To be broken for others is to be like Yeshua (Jesus). To love your enemy is to be broken for them.


Compassion for others in their pain and in their sin is a place or attitude we can grow from.

“So encourage each other and build each other up, just as you are already doing”

1 Thessalonians 5:11

We should affirm what God is doing in those around us, even when we see their sins and shortcomings.

As we encourage their spiritual attainment and give God the credit, we are stirring them up to good works and love.

Never meet a plea for compassion with silence.

Our culture has become adept at showing contempt for those we perceive as our enemies. And once we allow ourselves to reach a place of contempt; compassion is no longer in our reach.

If the one you are upset with reaches out to you and you have contempt in your heart for them, there is a good chance you will choose to meet their plea with silence. That is not grace, that is not Messiah-like. It is tempting to do, no doubt. But it is wrong.

Even if you are really upset, hurt or angry, you try to respond in love. If you have a desire to be like Jesus, now is the time. Breaking out of your comfort zone, walking in love when you really don’t feel it are excellent disciplines for a disciple of Yeshua.

Be the voice of compassion, for you also have sinned. Choose to fill your heart with love and do acts of kindness. There really is no better way to show compassion than to act it out in difficult circumstances.

Loving Your Enemy takes Focus and Choice

To love one’s enemies includes kindness and compassion for them even when they do not return such actions. Even when they are in the midst of their struggles, they may be offending you. Indeed, this is faith in action, where we get real and decide if we are all in or not.

Consistent prayer for our brethren may lead to edification.

32 “If you love those who love you, what credit is that to you? Even sinners love those who love them. 33 And if you do good to those who are good to you, what credit is that to you? Even sinners do that. 34 And if you lend to those from whom you expect repayment, what credit is that to you? Even sinners lend to sinners, expecting to be repaid in full. 35 But love your enemies, do good to them, and lend to them without expecting to get anything back. Then your reward will be great, and you will be children of the Most High, because he is kind to the ungrateful and wicked. 36 Be merciful, just as your Father is merciful”

Matthew 6:32-36

What if we could turn our common suffering into hope as Nelson Mandela encourages? In times of strife, many suffer. Turn that suffering into hope by not turning a deaf ear to your brother.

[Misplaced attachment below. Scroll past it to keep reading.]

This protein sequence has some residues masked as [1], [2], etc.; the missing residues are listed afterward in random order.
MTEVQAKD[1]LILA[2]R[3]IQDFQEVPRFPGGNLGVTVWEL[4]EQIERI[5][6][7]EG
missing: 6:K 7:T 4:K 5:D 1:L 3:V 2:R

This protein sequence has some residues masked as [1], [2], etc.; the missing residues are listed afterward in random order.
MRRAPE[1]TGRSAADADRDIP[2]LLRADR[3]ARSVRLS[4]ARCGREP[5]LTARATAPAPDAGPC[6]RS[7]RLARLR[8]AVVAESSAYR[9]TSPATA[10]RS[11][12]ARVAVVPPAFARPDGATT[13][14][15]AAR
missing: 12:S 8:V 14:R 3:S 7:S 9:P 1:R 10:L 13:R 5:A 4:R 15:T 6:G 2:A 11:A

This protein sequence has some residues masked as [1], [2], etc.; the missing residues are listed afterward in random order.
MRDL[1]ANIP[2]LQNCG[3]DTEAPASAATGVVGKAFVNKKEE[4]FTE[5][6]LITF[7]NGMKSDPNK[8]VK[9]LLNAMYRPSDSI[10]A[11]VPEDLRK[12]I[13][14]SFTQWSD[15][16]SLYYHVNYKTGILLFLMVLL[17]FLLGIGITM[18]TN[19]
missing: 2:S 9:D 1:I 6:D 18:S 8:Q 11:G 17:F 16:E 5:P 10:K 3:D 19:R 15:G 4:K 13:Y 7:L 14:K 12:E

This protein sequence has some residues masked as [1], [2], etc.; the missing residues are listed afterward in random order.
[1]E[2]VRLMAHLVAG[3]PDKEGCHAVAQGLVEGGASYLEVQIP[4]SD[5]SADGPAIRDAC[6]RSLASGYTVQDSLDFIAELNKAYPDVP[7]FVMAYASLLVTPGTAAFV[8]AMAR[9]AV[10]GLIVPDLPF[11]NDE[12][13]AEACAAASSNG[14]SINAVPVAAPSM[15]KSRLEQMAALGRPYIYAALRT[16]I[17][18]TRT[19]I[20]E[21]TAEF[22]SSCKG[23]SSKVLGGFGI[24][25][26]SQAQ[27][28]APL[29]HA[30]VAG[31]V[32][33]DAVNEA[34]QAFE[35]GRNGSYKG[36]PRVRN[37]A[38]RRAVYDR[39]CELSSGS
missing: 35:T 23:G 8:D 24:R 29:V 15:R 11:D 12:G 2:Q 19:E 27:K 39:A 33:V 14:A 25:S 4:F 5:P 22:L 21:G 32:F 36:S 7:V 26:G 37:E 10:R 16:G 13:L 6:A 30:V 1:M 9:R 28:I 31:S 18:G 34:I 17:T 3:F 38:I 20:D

But I say, love your enemies! Pray for those who persecute you!

Matthew 5:44

Prayer is key in regaining a love for your fellow man, for working through forgiveness and for reaching a place of inner humility. In addition, consistent prayer may lead to edification and blessings on those you want or need to show compassion to.

“Therefore let us pursue the things which make for peace and the things by which one may edify another” 

Romans 14:19

Choosing to pray for those who have wronged you will change you. It will change your heart. And it may save a relationship.

What does Love Your Enemy Mean?

When Jesus says to love our enemies, he means that we love them with a lay-your-life-down type of love — the type that comes from the heart and desires the other’s good, and sacrifices for it, when no one else but God is watching.

Desiring God, Jonathan Parnell

In addition to showing true love to those who have betrayed, offended, hurt, persecuted or otherwise acted the role of an enemy, you show them and others what God’s love is like.

Choosing to love your enemy includes praying for them, choosing not to hold them in contempt and edifying them. Love your enemies!

Bible Scriptures Show the Way to Love without Contempt

In His book Love Your Enemies, Arthur Brooks expounds upon the idea of choosing warm-heartedness instead of contempt when dealing with those who hold different values or ideas than our own. He shares how as a culture we have made contempt the norm when disagreements occur. This is the opposite of loving our enemies. As Brooks suggests, whether dealing with personal offenders, political or other opposites, let’s hold on to our integrity as believers and choose compassion.

Share this post and let’s get busy loving those we find unlovable!

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